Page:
Blogger: Qusay Fayoumi
Despite nationwide protests have failed to take off earlier this month, Saudi youth still can’t see themselves but part of the revolutionary movement sweeping the whole region, with the same set of demands: liberty, democracy, social justice and an end to corruption and dictatorship.
Yet the huge hike in benefits introduced by the Saudi king after a few hundred protestors turned out for Friday’s scheduled “Day of Rage” , was partially successful in averting an uprising in the country.
Saudi engineer and blogger Qusay believes a Saudi Arabian revolution is unlikely to happen. For him, a revolution is done be people not through social networks used by tech-savvy young online activists who are, for him, detached from reality and know nothing about what the average Saudi Arabian citizen want. He also thinks a revolution pushing for a western style freedom is not what the majority of Saudis really pledge for.
Saudi Arabia Why no Revolution on The 11th of March
March 13, 2011
Maybe it was the Saudi inshallah. Who knows? You will get a thousand and one differed answers to that question, but the reality is, Saudi is not ready for a full blown revolution, and when and if it might be… well, there will be some American artillery worth $60 billion dollars (1) to see that it won’t happen, either that or oil will rise to record highs that our neighboring countries and their neighbors will want to invade Saudi, as I said, who knows?
The fact of the matter is, no revolution happened on the 11th of March, and it won’t on the 20th of March either, if anyone wants to bet, I need the money at the moment, and will put down my paycheck on the table.
The 11th or Mars (March) according to some
And here is why it didn’t and won’t, according to me.
The “young online activist” are detached from reality. Most have no rapport with the average person, or constituency as my good friend calls it. Imagine MLK had his dream, but no following, those that poses a threat are already in jail, you know, like university professors who can influence a large body of students year after year, or religious leaders who know how to quote the holy book and prophetical sayings, but not in a favorable way depending on the season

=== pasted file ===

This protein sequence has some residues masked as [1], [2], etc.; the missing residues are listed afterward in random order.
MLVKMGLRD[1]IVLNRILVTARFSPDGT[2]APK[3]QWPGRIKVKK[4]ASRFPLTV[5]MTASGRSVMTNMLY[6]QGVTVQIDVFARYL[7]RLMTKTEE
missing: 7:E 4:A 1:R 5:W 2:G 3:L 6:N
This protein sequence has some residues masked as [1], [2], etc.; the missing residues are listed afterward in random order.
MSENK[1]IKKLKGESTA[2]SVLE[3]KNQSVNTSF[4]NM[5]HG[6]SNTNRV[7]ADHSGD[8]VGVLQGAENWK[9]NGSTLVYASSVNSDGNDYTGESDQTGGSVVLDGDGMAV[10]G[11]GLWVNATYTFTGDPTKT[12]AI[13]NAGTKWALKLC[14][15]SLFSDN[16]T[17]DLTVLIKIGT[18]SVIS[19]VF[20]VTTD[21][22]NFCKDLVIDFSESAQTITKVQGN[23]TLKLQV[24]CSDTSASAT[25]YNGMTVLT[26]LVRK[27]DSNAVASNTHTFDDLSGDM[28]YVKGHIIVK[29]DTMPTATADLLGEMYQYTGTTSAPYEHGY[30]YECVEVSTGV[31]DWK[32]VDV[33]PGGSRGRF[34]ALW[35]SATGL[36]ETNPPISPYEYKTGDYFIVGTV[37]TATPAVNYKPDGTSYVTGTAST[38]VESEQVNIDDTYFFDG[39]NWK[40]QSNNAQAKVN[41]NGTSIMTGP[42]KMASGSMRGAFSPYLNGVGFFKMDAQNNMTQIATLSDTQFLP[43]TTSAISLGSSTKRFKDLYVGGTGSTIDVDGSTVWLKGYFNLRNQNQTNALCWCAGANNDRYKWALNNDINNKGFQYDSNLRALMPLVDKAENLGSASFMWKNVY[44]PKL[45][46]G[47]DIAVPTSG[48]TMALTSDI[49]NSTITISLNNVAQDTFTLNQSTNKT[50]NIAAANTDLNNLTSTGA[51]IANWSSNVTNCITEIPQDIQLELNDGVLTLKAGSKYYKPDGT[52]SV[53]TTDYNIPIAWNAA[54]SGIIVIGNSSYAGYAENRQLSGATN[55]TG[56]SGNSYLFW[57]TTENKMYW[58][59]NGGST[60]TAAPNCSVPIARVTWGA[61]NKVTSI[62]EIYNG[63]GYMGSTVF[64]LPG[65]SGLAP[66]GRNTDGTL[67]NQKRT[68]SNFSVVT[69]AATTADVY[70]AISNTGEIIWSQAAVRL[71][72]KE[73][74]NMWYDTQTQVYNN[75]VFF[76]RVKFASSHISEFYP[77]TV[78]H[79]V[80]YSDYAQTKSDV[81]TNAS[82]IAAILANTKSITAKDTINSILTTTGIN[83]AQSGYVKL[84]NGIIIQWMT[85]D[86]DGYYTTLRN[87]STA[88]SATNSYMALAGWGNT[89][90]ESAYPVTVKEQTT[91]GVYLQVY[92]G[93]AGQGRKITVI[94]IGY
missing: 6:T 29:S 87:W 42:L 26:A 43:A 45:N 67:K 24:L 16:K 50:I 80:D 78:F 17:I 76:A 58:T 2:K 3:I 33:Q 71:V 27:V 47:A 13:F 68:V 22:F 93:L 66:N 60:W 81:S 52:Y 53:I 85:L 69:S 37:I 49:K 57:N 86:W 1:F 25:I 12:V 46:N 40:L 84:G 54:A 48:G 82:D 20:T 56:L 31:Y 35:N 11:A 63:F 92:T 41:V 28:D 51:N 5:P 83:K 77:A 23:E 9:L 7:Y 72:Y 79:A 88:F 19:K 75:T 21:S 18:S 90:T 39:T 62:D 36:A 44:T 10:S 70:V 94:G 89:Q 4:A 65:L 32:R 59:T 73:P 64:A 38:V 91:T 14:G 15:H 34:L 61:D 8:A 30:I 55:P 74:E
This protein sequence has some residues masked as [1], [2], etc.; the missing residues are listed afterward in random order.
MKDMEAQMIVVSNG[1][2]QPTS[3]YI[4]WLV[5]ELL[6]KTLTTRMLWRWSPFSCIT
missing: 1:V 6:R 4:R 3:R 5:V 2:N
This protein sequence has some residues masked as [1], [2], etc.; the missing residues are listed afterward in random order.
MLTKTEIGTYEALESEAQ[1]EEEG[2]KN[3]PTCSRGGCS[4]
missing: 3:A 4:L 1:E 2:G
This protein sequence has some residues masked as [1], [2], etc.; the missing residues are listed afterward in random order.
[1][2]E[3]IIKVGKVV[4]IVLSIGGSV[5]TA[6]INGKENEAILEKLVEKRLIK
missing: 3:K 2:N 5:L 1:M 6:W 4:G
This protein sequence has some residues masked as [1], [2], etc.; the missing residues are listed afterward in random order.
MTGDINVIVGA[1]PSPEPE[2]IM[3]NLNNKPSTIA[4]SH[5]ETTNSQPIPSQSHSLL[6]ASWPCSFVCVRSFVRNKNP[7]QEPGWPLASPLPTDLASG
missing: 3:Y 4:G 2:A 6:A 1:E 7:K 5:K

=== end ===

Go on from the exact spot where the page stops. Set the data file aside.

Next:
While some online activists are doing a good and admirable job, most are pushing for a western style freedom (whatever that is), due to being influenced by that which they have seen and read, hence the label “taghrebi” or or wanting to be westernized, a Saudi version of the american uncle Tom.
However, that is not what the average Saudi is exposed to, nor what he or she want, nor can the two relate.
I am not saying it is all good, and people are not feeling the pinch. Most in our vast and empty kingdom, including my self, do not own a home, nor do we own a piece of land, and almost all, if not all of the King’s newly created orders do not benefit me either directly nor indirectly, but they apparently affect a large segment of Saudi society.
I do hope though, that these shake ups actually make the wheels of change turn faster than a hamster spinning on a wheel and sipping on an energy drink.
While some think that twitter or Facebook actually help win a revolution, compare and contrast Libya and Egypt as your homework, they still actually have the power to fly or sink your whale… PEOPLE win revolutions not social networks, otherwise, a tweet, without doing something, is like asking your maid to get you a glass of water, complaining about the glass, and the water, and not doing anything about it… except complain… you know?
After the death of the prophet Sauid Arabs changed and only knew how easy it was to kill others, and would therefore be never willing to die for cause of freedom. They havn’t understood the meaning of self sacrifice.They seem to belong to those companion class race who fled in the battlefields and always embarassed the Prophet….
I also need the money at the moment, and will put down my paycheck on the table for this claim.
Well said! I think propaganda also played a major role in keeping people home. The respected body of the Ulema told people not to protest and warned that it will only bring chaos. Its also the amount of fear and lack of understanding. In a place like saudi, my guess would be to educate people on why there needs to be a protest before expecting anyone to show up. And.. staying away from western like notions will also help.
I’m certain that Saudi will see changes in the near future.. but I think a few more Arab leaders need to be thrown out before we see that happening.
m. a. h.
how about this: there was no revolution because the overwhelming majority simply love the king… and i do mean love. i wouldnt expect you to understand, but take from your typical saudi… people love that guy
(1) Writer referring to an article published by the American Wall Street Journal titled (Saudi Arms Deal Advances) September, 2010, detailing a deal between the U.S and the kingdom in which the Obama administration is set to notify Congress of plans to offer advanced aircraft to Saudi Arabia worth up to $60 billion, the largest U.S. arms deal ever.